Born with a heart defect, Pete Huttlinger battled health problems throughout his life, balancing hospital stays with a career spent onstage and in the recording studio. As a country flatpicker and award-winning finger-style guitarist, he logged time in a number of bands, including the touring lineups for John Denver, LeAnn Rimes and Hall & Oates.
Blessed with a warm, heavenly voice and compassionate spirit, Joey Martin Feek waged a valiant battle with cervical cancer, shared in unflinchingly honest detail through husband-songwriter Rory Feek's cathartic blogging and filmmaking. Married in 2002, the couple released their debut LP as Joey + Rory in 2008, and were named the ACM's Top New Vocal Duo in 2010. While cancer took Joey's life March 4th at just 40 years old, the couple's love story has continued with Rory's heartbreaking yet inspirational documentary To Joey, With Love.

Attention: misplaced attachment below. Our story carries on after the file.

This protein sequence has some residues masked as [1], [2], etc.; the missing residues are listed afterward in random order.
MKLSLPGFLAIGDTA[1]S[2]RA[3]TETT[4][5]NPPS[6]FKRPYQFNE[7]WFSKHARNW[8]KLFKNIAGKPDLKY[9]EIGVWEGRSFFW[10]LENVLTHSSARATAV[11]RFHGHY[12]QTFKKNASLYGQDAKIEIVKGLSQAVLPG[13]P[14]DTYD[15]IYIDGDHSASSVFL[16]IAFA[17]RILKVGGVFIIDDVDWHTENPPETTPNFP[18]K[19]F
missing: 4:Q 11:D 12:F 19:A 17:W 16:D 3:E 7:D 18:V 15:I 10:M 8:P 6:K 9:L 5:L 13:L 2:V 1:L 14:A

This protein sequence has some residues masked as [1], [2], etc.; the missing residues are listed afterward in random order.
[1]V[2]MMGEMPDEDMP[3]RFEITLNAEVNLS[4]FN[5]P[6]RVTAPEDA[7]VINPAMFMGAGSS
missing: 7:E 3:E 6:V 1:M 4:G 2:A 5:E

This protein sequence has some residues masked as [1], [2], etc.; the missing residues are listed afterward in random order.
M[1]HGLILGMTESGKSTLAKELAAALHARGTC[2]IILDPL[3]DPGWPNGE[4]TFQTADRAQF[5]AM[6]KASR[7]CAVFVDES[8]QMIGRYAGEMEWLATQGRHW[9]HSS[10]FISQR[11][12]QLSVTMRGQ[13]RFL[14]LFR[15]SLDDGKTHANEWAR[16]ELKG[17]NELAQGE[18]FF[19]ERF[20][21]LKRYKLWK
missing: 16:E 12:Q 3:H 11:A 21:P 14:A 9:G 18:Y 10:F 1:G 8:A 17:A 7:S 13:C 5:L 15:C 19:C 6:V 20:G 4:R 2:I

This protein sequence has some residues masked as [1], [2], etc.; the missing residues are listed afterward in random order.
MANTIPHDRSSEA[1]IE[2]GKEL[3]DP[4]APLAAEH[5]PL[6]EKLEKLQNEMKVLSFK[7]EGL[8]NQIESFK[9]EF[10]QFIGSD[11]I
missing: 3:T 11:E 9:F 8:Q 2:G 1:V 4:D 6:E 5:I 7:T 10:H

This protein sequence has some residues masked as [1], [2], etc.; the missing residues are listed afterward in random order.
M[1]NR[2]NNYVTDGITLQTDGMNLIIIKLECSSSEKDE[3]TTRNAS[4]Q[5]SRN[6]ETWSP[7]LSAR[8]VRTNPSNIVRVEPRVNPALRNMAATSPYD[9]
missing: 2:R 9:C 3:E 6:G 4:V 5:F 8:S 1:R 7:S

Merle Haggard, the "poet of the common man," was also a real-life outlaw. Born during the final years of the Great Depression, he turned an early predilection for crime into an otherworldly ability to write songs that spoke to the broke and brokenhearted, taking himself from the cells of San Quentin Prison to the top of the Billboard Country Charts. A road warrior for more than half a century, he was playing shows up until the month he entered the hospital with an ongoing case of double pneumonia, which claimed his life on April 6th.
In a tragedy that played out publicly via social media and news reports, the body of Backroad Anthem singer Craig Strickland was found January 4th in Oklahoma after more than a week of search and rescue efforts.